Thursday, January 13, 2011
Review: Slice of Cherry by Dia Reeves
Kit and Fancy Cordelle are more than simply sisters: they’re practically the same person. The daughters of an infamous killer, the girls keep to themselves, yet are always aware that their father’s tendencies may manifest in them as well. So when they begin to kill—only those who deserve it, of course—the sisters are not all that surprised.
What shocks Fancy, however, is when Kit begins to want to branch out beyond their close relationship. The more Fancy kills, the more she tries to hold on to the way things were, the more things change. Turns out there are some things more horrifying than killing, and that may be acknowledging the real world.
Dia Reeves is like a bucket of cold water on YA lit’s face…and I mean that in the best way. Her debut novel, Bleeding Violet, turned paranormal inside out and made it fascinating, in a sexy and gruesome sort of way. Her sophomore novel, SLICE OF CHERRY, is like a twisted childhood fantasy come true. Which is to say that I LOVED it.
As she did in Bleeding Violet, Dia kind of simply throws readers to the wolves and makes you fight to understand and be sympathetic to what’s going on in the story. In a world where some YA writers seem to “baby” their readers, this is a refreshing challenge. Things are not outright explained to us, but rather allowed to unfold gradually over the course of the book’s many pages. SLICE OF CHERRY focuses greatly on the horrors of the human psyche. I mean, Portero is weird enough on its own, but Kit and Fancy’s sociopathic behavior could technically happen in any normal American town, which is the truly creepy part of this novel.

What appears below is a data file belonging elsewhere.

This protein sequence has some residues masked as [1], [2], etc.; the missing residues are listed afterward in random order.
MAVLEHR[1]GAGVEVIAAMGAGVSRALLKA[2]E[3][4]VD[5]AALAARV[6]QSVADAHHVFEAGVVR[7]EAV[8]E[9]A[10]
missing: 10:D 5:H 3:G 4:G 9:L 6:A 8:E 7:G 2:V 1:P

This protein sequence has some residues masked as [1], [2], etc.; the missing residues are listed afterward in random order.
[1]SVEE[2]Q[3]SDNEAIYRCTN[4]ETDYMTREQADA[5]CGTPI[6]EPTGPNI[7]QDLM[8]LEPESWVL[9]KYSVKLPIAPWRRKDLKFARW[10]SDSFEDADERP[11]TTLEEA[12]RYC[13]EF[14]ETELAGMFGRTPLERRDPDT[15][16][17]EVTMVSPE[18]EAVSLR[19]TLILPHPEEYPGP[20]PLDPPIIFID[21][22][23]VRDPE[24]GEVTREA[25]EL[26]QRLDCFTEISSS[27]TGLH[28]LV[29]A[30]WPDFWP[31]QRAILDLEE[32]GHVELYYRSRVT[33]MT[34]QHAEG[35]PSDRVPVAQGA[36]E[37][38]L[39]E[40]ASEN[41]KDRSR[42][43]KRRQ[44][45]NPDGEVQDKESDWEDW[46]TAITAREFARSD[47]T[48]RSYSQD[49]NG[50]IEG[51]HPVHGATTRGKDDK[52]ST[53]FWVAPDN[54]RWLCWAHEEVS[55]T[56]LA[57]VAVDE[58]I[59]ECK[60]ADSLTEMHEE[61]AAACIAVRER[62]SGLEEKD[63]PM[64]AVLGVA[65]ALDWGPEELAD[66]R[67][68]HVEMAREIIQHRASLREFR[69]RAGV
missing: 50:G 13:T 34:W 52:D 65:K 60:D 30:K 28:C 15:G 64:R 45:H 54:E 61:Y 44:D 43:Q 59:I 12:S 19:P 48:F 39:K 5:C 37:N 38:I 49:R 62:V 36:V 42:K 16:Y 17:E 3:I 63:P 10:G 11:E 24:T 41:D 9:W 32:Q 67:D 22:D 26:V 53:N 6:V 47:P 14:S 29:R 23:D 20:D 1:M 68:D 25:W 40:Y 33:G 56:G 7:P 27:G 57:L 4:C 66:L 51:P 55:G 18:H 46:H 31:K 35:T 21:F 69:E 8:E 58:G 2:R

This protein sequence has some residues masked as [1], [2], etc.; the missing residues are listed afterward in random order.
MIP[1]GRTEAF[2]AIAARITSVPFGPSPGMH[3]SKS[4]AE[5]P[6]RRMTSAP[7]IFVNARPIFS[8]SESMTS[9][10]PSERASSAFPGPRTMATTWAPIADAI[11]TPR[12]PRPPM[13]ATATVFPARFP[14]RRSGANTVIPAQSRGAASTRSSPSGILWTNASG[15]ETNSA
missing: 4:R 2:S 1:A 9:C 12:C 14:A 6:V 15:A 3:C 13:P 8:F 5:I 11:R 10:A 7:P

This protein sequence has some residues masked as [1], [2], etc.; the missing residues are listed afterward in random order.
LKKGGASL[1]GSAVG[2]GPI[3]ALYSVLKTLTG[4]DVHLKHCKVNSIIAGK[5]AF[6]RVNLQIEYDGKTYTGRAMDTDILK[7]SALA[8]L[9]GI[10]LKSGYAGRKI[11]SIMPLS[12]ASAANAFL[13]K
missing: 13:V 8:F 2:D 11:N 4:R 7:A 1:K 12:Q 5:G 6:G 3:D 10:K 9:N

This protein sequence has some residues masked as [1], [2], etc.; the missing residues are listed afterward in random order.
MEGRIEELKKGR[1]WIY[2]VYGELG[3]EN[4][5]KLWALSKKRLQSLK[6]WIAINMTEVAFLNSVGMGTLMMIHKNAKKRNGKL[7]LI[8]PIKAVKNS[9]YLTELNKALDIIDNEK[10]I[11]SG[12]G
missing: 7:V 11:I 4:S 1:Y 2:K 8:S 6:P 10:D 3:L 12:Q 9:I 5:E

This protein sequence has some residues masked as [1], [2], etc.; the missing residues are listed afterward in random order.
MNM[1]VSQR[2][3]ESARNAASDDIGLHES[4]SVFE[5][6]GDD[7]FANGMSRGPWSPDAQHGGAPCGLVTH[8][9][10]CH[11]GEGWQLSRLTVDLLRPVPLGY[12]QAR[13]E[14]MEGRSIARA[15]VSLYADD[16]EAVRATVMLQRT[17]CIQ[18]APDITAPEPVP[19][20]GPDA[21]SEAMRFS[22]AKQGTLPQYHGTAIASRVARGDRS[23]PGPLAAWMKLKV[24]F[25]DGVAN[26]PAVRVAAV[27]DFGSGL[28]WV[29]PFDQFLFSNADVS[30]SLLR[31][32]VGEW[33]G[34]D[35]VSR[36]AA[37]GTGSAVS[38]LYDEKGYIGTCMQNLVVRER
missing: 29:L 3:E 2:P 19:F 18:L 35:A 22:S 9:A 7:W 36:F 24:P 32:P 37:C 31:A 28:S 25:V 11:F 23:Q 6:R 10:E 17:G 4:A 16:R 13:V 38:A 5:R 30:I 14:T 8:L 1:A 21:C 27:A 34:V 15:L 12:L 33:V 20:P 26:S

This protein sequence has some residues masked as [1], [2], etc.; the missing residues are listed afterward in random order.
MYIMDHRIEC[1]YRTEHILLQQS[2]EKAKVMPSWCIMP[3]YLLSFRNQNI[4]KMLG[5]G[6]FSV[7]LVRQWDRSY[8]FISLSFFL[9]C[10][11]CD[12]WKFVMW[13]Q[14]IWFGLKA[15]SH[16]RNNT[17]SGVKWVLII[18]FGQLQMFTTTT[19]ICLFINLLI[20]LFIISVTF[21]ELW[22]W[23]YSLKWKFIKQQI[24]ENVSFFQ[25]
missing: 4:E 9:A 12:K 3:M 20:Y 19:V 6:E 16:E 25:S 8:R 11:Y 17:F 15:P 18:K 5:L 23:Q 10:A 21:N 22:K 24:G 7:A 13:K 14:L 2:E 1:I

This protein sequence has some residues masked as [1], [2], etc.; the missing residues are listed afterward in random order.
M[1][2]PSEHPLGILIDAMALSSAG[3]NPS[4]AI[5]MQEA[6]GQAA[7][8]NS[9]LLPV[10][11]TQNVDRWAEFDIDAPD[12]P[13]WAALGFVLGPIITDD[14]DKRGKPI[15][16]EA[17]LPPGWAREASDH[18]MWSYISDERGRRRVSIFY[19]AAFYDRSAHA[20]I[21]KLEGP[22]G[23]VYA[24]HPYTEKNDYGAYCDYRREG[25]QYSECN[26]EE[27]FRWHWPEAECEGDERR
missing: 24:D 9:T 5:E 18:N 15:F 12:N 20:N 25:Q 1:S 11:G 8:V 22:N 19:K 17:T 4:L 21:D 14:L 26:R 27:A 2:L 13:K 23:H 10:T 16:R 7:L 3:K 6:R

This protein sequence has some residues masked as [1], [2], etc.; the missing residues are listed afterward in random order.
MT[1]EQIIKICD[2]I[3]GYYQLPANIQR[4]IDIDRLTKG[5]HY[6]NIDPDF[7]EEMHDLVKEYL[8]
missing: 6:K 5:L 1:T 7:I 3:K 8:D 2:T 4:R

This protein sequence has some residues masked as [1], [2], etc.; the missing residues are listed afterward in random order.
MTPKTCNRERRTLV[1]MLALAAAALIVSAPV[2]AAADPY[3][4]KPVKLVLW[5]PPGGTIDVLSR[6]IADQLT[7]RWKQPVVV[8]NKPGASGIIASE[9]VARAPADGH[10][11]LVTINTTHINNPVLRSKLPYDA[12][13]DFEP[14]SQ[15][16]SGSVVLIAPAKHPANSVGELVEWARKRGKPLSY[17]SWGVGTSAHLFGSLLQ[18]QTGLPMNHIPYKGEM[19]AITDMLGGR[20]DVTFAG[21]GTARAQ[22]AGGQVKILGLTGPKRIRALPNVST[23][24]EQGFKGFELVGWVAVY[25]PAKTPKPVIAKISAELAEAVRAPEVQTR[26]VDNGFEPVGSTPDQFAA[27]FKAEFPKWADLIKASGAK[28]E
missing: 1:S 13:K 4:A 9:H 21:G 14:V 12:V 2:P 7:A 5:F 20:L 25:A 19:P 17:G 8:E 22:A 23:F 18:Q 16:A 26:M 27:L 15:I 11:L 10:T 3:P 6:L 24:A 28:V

The characters in SLICE OF CHERRY are fantastically messed up, definitely out there in a caricature-like but still completely understandable way. Little time is wasted on backstory, on explanations of what made the girls the way they are. Instead, they—especially Fancy—believe so thoroughly in their oddness that they leave us no room to question how they came to be that way…and that was totally fine with me. We don’t need complicated psychiatric explanations because they are so fully realized, their bizarreness so beyond our comprehension of typical human behavior that they successfully straddle the line between the real and the macabre.
SLICE OF CHERRY is in a genre all its own. If Bleeding Violet didn’t convince me that Dia is a genius, then this book most definitely did. This book will appeal to anyone who has even a pinch of darkness to them, who ever felt like they were weird and enjoyed things that no one else seems to.
Cover discussion: It's not what I'd expected. I had wanted something darker, something that perhaps shared elements similar to the cover of Bleeding Violet. But that doesn't mean I dislike it. It may be a bit misleading for anyone who's heard nothing about this book, but I like its unusual creepiness.
Simon Pulse / Jan. 4, 2011 / Hardcover / 512pp. / $16.99
Review copy sent by Simon & Schuster on behalf of the author. Thank you!